In this article, newly published in International Migration Review, Simon McMahon and I unpack the relationship between migrant deaths and migration governance in the context of the so-called EU’s ‘migration crisis’. We argue that migrant deaths at sea have played a central role in shaping policy and public responses to Europe’s “crisis.” Yet relatively little scholarly work has analysed migrants’ personal experiences related to death and the impact of these experiences on their mobility. Drawing on the large MEDMIG dataset, this article documents geographies of violence and death stretching throughout migration trajectories that start far from the Mediterranean shores. It shines light on the different ways that encountering the deaths of others and perceiving the inevitability of one’s own death drive and shape migration decisions and journeys. Importantly, the article highlights differences between European policy responses to migrant deaths and the experiences of those migrants making the journey. In doing so, it calls for a more expansive understanding of the relationship between migrant deaths, policies, and migration that extends beyond the relatively small parcel of water that divides Europe from its southern and eastern neighbours.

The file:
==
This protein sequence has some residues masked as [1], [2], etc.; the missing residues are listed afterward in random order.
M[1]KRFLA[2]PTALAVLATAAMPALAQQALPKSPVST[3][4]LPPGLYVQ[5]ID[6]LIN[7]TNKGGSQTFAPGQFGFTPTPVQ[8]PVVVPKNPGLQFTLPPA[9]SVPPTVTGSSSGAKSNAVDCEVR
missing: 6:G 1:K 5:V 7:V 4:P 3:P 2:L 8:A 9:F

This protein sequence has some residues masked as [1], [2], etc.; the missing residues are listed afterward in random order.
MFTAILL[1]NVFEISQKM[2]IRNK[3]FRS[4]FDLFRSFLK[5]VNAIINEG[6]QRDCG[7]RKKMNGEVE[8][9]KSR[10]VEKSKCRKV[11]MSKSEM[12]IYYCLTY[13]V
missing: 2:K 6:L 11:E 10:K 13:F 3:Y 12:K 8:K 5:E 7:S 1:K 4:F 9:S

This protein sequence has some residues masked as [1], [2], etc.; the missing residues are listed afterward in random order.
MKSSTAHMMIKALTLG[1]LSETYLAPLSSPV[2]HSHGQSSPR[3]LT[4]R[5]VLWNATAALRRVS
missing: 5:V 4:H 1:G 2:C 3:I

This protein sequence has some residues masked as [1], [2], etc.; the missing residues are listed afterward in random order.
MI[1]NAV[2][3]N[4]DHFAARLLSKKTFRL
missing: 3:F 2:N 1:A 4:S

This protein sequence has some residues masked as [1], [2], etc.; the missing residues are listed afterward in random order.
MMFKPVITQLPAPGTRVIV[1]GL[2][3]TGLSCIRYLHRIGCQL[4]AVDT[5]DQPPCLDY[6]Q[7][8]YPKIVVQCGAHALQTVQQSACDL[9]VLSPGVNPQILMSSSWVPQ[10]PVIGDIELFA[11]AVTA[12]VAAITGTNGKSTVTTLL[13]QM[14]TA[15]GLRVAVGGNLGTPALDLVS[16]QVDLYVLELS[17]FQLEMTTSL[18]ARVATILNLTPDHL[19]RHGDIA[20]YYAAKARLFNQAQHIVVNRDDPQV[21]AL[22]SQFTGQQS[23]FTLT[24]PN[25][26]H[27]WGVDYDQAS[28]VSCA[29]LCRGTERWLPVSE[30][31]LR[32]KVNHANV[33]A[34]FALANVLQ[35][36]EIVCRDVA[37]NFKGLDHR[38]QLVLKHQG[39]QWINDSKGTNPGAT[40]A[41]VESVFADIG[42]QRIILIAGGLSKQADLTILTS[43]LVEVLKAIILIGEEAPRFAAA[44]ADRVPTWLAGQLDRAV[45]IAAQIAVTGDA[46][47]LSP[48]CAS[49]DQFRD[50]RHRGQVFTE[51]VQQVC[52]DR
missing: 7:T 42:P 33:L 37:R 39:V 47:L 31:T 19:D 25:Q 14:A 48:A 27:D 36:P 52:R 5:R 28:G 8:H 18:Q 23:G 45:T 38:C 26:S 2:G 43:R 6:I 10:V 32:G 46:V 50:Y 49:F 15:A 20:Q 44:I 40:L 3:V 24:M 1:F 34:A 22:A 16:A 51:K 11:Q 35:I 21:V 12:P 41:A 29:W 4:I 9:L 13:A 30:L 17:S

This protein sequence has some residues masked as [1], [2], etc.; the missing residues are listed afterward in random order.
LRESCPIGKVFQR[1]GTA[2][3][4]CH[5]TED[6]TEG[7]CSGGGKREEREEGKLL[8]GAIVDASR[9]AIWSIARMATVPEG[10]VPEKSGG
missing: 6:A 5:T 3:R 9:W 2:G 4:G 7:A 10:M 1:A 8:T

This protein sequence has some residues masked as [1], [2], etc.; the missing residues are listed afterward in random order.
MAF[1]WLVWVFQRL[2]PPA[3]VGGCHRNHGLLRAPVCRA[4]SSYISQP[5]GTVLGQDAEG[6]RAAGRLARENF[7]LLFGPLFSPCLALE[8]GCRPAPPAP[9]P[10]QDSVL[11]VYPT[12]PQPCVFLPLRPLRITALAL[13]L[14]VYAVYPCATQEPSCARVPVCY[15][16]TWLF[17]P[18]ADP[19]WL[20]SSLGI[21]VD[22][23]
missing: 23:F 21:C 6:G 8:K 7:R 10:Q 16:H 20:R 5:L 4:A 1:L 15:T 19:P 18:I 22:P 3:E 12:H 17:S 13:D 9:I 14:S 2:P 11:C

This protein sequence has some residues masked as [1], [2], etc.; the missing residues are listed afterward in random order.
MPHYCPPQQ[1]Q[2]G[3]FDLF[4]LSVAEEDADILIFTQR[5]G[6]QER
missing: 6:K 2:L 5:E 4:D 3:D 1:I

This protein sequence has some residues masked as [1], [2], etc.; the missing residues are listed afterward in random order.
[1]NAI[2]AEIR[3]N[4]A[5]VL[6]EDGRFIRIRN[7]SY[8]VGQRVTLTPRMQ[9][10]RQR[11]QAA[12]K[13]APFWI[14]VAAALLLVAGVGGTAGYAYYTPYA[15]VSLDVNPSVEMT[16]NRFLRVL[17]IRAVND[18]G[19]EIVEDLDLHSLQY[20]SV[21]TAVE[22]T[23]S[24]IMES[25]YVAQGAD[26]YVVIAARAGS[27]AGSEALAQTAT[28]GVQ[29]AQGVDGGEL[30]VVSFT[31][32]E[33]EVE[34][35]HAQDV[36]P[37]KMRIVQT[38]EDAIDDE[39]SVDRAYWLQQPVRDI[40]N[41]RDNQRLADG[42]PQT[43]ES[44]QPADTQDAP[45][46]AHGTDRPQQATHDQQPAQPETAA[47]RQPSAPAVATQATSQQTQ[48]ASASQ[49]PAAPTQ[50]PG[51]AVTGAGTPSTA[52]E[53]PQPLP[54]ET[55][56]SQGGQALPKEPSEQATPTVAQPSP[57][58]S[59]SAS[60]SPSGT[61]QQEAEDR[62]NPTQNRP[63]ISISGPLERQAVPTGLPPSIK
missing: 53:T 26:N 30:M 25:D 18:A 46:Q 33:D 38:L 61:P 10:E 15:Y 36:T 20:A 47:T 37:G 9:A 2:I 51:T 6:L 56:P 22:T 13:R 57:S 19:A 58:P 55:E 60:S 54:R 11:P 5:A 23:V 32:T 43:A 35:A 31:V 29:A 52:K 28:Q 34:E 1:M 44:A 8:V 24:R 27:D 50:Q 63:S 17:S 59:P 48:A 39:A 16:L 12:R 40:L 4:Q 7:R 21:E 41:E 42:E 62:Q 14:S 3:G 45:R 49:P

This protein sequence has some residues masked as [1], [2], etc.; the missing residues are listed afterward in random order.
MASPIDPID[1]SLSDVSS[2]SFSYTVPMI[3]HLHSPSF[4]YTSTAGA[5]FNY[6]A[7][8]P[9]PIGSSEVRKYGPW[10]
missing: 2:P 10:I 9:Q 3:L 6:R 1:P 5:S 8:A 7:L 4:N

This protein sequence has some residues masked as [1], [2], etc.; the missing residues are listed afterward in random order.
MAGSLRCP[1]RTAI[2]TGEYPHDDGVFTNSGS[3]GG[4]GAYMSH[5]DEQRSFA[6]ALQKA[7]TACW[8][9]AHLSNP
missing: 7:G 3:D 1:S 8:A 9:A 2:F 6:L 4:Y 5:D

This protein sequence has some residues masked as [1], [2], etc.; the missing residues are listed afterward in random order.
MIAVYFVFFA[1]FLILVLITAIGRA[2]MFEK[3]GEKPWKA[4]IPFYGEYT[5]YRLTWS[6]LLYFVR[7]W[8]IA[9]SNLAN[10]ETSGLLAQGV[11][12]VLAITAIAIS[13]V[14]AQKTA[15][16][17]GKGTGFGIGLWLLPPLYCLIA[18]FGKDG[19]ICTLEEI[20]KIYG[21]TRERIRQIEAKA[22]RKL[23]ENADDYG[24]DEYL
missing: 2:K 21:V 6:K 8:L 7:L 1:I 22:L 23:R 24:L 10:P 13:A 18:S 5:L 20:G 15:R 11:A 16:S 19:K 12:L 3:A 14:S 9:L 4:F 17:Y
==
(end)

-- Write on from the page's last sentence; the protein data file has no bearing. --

Really pleased this article is finally out. It has been by far the one with the longest gestation in my academic career. An initial version was presented at IASFM in Poznan in 2016. The first submitted manuscript dates back to 2017 (with a different journal). There have been times in which we were on the brink of giving up, but we felt that we had some useful points to make. In the editorial process, we had to drop something, streamline (and perhaps simplify) the argument, but the bulk is still there. Thank you to our MEDMIG colleagues (Heaven Crawley, Franck Duvell and Katharine Jones) with whom we shared initial ideas, insights and notes. MEDMIG was funded by the Economic and Social Research Council (ESRC).